OP-ED: It’s high time that African governments prioritised Deaf-friendly websites
28 September 2023
By Juventus Duorinaah & Timothy Egwelu
Every year on the 28th of September, the world earmarks the International Day of Universal Access to Information. This day aims to raise awareness for the need to expand information related laws and their implementation particular as its related to digital rights.
Digital rights are crucial for ensuring online accessibility and inclusive design for deaf people in Africa. With the advancement of technology, the internet provides endless opportunities to communicate, learn, access information and interact with the world and should be accessible for everyone including the deaf.
According to AbleGamers, 93% of websites in Africa are not accessible to individuals with disabilities. This means that a majority of websites and digital platforms are not designed to accommodate deaf individuals.
Furthermore, the International Telecommunication Union (ITU) also revealed that only 60% of African countries have policies or legislation in place to promote accessibility for persons with disabilities. This highlights the need for stronger regulatory frameworks and enforcement mechanisms that prioritise the rights of deaf individuals and ensure their equal access to digital services.
The absence of online accessibility and inclusive design not only hinders deaf people’s ability to participate fully in the digital world but also denies them their fundamental rights to communication and information. Without proper captioning and sign language insets the deaf community in Africa is left isolated and excluded from the wealth of knowledge and entertainment available online.
Ensuring equal access to digital services and platforms guarantees that deaf individuals can fully participate in the digital world accessing information services and opportunities and re-echo the principle of leave none behind in accordance with the transformative agenda 2030 for Sustainable Development and its Sustainable Development Goals.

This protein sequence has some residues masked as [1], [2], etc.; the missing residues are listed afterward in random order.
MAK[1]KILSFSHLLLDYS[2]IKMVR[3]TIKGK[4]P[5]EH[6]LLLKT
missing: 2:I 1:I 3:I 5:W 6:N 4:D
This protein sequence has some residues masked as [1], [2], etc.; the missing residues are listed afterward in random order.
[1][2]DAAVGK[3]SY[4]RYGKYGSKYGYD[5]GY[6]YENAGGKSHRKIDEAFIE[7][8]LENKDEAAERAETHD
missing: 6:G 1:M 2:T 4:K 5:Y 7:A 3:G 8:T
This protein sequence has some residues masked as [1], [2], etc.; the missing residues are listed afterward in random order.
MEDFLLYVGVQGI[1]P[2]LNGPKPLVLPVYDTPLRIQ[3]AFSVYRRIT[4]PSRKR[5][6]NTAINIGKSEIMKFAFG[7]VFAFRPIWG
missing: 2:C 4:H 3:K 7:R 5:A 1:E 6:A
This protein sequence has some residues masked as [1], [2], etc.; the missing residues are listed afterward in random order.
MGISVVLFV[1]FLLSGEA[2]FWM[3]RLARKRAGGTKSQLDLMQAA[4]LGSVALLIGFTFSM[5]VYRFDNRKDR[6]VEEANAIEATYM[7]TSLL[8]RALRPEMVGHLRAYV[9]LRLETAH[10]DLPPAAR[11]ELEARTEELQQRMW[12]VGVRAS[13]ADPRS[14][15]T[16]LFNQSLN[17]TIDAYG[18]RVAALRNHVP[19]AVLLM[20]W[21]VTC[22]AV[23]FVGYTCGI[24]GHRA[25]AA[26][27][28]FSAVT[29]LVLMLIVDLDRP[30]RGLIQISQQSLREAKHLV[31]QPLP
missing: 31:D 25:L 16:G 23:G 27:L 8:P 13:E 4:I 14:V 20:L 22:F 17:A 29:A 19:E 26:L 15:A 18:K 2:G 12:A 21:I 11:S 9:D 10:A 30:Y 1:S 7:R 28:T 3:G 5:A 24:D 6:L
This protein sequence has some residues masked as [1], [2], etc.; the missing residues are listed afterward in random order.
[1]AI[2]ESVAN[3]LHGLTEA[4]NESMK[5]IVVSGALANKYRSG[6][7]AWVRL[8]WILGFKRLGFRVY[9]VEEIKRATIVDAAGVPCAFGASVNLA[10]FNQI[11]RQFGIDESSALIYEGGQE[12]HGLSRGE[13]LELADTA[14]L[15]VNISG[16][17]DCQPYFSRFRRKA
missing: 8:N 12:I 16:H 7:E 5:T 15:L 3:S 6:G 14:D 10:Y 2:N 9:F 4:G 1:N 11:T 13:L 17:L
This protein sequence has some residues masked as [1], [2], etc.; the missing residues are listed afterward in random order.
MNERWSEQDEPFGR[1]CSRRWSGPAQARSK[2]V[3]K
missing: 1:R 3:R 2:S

Civil society groups have made significant strides in promoting fair access to digital resources for the deaf. We urge state parties to provide text exemptions to support their growth.
Domestic legal frameworks are vital for complying with international obligations like Article 9 of the CRPD which aims to promote and ensure accessibility. Kenya and Uganda for instance recently domesticated this requirement of accessible information with their Persons with Disabilities Acts. These require accessible information and communication technologies.
We call on African leaders and all actors in disability rights to pause, reflect and take action on promoting digital access to information and inclusive design in accordance with the tenet of the Convention on the Rights of Persons with Disabilities (CRPD) so as to promote full inclusion of deaf people in society. To this end, we would like to re-echo that a clear demonstration of political will coupled with aggressive supervisory on part of state apparatus are crucial to facilitating deaf people’s inclusion in digital spaces.
Juventus Duorinaah is a Professional Law Student, Ghana School of Law, Makola-Accra.
Egwelu Timothy is a lawyer and a Disability policy and inclusion consultant from Uganda.